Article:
Isaiah 57: 18-19 – “I have seen his ways, but I will heal him; I will lead him and restore comfort to him and his mourners, creating the fruit of the lips. Peace, peace, to the far and to the near,’ says the Lord, ‘and I will heal him.”
Sit yourself in a comfortable position and reflect on God’s desire and promise to provide rest when we are weary.
Psalm 34:17-19 – “The righteous cry out, and the LORD hears them; he delivers them from all their troubles. The LORD is close to the brokenhearted and saves those who are crushed in spirit. A righteous man may have many troubles, but the LORD delivers him from them all.”
Comforting words from the Psalmist. Another promise and assurance of God’s ever presence with us and God’s deliverance in in times of trouble.
Luke 4:14-19 – Jesus returned to Galilee in the power of the Spirit, and news about him spread through the whole countryside. He was teaching in their synagogues, and everyone praised him. He went to Nazareth, where he had been brought up, and on the Sabbath day he went into the synagogue, as was his custom. He stood up to read, and the scroll of the prophet Isaiah was handed to him. Unrolling it, he found the place where it is written: “The Spirit of the Lord is on me, because he has anointed me to proclaim good news to the poor. He has sent me to proclaim freedom for the prisoners and recovery of sight for the blind, to set the oppressed free, to proclaim the year of the Lord’s favor.”
Jesus quoted these words from Isaiah. They lined him up with the prophets and other people of faith who believed God’s spirit was upon them. A community of people who claim to know and love God should feel the responsibility to preach the good news to the poor, release the captives, restore sight to the blind, and free the oppressed. This anointing is available to all followers of Jesus.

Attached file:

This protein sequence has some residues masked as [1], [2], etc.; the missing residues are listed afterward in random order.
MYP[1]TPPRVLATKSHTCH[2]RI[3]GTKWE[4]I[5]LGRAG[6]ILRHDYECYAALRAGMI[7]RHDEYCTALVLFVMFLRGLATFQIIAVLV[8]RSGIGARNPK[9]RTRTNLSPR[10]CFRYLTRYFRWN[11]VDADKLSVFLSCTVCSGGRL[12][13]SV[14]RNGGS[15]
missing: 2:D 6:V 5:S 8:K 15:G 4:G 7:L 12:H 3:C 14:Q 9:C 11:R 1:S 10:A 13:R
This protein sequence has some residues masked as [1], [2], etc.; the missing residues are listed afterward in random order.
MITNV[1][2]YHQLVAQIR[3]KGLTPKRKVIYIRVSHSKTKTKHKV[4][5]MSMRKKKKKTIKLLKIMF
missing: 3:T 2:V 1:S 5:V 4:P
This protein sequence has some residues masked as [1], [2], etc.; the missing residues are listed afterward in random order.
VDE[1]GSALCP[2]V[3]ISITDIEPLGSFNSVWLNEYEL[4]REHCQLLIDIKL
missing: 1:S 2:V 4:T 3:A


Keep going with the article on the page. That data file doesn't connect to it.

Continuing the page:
John 9:1-11 – As he went along, he saw a man blind from birth. His disciples asked him, “Rabbi, who sinned, this man or his parents, that he was born blind?” “Neither this man nor his parents sinned,” said Jesus, “but this happened so that the works of God might be displayed in him. As long as it is day, we must do the works of him who sent me. Night is coming, when no one can work. While I am in the world, I am the light of the world.” After saying this, he spit on the ground, made some mud with the saliva, and put it on the man’s eyes. “Go,” he told him, “wash in the Pool of Siloam” (this word means “Sent”). So the man went and washed, and came home seeing. His neighbors and those who had formerly seen him begging asked, “Isn’t this the same man who used to sit and beg?” Some claimed that he was. Others said, “No, he only looks like him.” But he himself insisted, “I am the man.” “How then were your eyes opened?” they asked. He replied, “The man they call Jesus made some mud and put it on my eyes. He told me to go to Siloam and wash. So I went and washed, and then I could see.”
Jesus saw in the blind man an opportunity to display the works of God to his disciples and to all onlookers, including unbelievers.
James 5:14-15 (The Message) – Are you sick? Call the church leaders together to pray and anoint you with oil in the name of the Master. Believing-prayer will heal you, and Jesus will put you on your feet. And if you’ve sinned, you’ll be forgiven—healed inside and out.
James is talking about the community of prayer, and the fruits of powerful, effective prayer for the family of faith. When we pray for one another, we find compassion for one another. We find the courage to say that we are hurting. We find the time to care for the sick, the lonely and the lost. When we pray for others, our relationship with God grows. We are blessed in ways we cannot imagine.